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A New Account

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Financial Inclusion is one of the most popular subjects for economists to write on given that successive governments have spoken about access to finance being the major lacunae in India's development model. However, with a lot of literature on the subject, the challenge is really to bring in something fresh. T.A. Bhavani and N.R. Bhanumurthy have done so and done so well. They provide a different perspective to measure inclusion and its progress since reforms. The book is aimed at policy-makers, bankers and academics, and the study shows that there has been significant advancement in the evolution of the financial system in terms of structures, systems, products and depth.

The authors have their reservations, too, and make a global comparison to begin with. They chose the UK, China and Brazil. The British banking system, though, is more advanced than any of the other countries, and in relative terms, India's system is the smallest of the four. This also means, its financial access is not that deep in a global context. More importantly, financial access is lower in India than in Brazil.

The authors do not look at data after 2002, which is understandable given its availability. But one can assume that there should have been substantial improvements over the past 10 years. They show that around two-thirds of households did not have bank accounts. During 1992-2002, there appeared to be greater reliance on moneylenders as formal systems declined. The proportion of productive investments of households financed through informal systems was high in, say, agriculture and unorganised manufacturing. By 2004-05, the next time when a review was done, farming and services still lagged, while industries did well. Clearly, banks had a bias.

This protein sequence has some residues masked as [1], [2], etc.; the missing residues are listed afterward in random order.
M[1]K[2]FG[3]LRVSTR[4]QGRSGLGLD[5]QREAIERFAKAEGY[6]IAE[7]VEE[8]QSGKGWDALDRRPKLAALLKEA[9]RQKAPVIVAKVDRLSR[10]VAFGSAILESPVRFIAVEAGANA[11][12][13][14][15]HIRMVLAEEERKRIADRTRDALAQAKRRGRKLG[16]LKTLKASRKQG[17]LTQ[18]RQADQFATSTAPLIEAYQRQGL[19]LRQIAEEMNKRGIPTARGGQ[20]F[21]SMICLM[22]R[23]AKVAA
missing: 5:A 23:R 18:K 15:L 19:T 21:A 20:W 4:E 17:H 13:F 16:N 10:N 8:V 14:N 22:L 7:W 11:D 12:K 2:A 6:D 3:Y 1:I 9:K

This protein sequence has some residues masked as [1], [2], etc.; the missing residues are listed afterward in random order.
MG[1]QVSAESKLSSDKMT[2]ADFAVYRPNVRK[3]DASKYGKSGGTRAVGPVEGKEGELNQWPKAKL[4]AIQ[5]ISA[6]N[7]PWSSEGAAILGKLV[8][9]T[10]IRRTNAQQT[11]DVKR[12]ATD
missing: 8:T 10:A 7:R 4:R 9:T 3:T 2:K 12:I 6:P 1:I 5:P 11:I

The sectors or regions that tend to get excluded suffer from higher production and behavioural risk. While the former is linked to their profession, the latter is more due to lack of information availability — a challenge even today. Getting hold of reliable data and processing it increases transaction costs. The logical corollary is that we need to reduce this risk, and hence cost, to enable better flow of credit.  This is where our policy-makers have faltered, note the authors.

We do not have too many schemes where the risk is absorbed by the government. Further, borrowers complain not just of the cost, but also timely availability of capital, which, at times, is more critical when investment is reckoned. Also, banks generally achieve their priority sector targets but not the sub-targets, and often insist on farmland as collateral. The authors' solutions are to enable decision-making at the village level where information is being stored. Also by linking loans to savings accounts could create a buffer. A more innovative solution is to have priority-sector lending certificates that can be traded, which may make some banks specialise in the unorganised segment.

(This story was published in Businessworld Issue Dated 09-07-2012)


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